Meet Reza he runs his own school

We are on the quest to interview business owners over the age of 60. This week we visit Seattle Washington and chat with Reza Khastou who is founder of The Polytech a private school for students in grade 11-12. 

Can you tell me a little bit about your business and what you do?

The Polytech is a private school for students in grades 11-12 that allows students to begin earning college credits and industry certificates as part of their high school diploma. I’m an educator who helps high school students to find out who they are, what’s their passion, and then connect them to that passion through career training programs at nearby community colleges. There are no other high school programs like this, so it becomes my job to make education meaningful.

What motivates you to keep working after 60?

I created an education model in the early 90’s that connected high school students to college-level workforce education programs, and my students achieved much success through that program. My goal is to scale the program model so that high school students all over the United States are able to benefit from this model.

By starting a school, I’m taking the control out of the bureaucrats’ hands and using that power to function more efficiently and to remove restrictions for students. I needed to have a whole career in education to understand how to serve students better, and now I can put all of those years of experience and observation toward achieving better outcomes with The Polytech.

What do you like most about having your own business?

I cannot blame anybody but myself. Besides holding students accountable, I hold myself accountable to implement the ideas that I believe can improve education. In a field where many people have ideas and opinions and often discuss everything wrong in education, I’m pleased to be offering a solution that works.

What have been some of the struggles you have faced with running your own business?

The challenges are reaching my target audience, swimming against the thoughts that dominate education today, and bringing the K-12 systems and community college together. The Polytech functions as a bridge between these two systems, allowing students who are ready to move ahead early access to advanced studies, and students who are disengaged from learning the opportunity to experience career training and to build confidence before they graduate.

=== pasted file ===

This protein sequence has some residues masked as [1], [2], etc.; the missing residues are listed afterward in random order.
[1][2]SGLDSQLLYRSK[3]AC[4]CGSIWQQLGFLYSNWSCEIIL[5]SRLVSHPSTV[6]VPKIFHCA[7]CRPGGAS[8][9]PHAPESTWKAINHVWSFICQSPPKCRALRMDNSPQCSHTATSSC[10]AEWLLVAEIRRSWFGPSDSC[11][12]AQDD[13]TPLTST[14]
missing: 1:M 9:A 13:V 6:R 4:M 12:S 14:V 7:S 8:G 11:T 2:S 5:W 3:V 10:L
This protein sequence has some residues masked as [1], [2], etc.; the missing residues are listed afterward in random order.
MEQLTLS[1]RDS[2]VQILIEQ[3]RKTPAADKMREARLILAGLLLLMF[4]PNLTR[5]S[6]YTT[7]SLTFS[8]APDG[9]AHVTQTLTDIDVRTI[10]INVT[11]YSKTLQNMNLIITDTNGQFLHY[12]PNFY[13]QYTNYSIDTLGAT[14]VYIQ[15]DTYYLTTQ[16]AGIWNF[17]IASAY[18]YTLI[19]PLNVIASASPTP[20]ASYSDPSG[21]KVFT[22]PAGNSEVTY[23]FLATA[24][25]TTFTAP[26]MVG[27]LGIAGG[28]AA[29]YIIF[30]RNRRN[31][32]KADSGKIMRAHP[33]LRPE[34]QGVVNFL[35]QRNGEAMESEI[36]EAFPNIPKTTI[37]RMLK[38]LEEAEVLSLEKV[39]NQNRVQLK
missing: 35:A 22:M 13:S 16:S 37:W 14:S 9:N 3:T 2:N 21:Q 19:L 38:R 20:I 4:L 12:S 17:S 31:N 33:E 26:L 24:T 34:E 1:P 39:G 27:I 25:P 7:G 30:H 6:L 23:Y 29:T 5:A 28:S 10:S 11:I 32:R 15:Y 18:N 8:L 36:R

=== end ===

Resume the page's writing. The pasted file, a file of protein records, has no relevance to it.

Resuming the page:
What are some of the most important lessons you have learnt in life?

Persistence is at the top of that list. It is much easier to persist when you have such a strong belief in our vision, which gives the power of conviction and the ability to persuade other people to join this mission, creating followers, with me as their leader.

What advice would you give to the younger generation?

Try to become self-actualised. This is such an important accomplishment and I spend much of my time trying to help young people figure out who they are and what they want their role in the community to be. It is very powerful when they decide their own role, and don’t feel they are a victim of their circumstances or the world outside.

If you could jump into a time machine what era would you visit and why?

I would go to the 50s and 60s in the United States. I grew up in Tehran, and as a teenager, I watched many American shows on TV, giving me an unusual view of what life was like in the US. I was always especially infatuated with Room 222 and Flipper, and it created a dual world for me where I became part of 2 drastically different environments: reality and this dream place I visited through my TV. Later, when I came to the US for graduate school, I was disappointed not to have my own Flipper walking with me to school, but I did get the opportunity to open and run my own school. And I do have a fish tank in the front lobby!

Anything else you would like to add?

I’m so excited about the future and the opportunities it brings to me. Opening this school and running my own business gives me a great amount of energy that allows me to move past 60 with more confidence and optimism than when I was younger.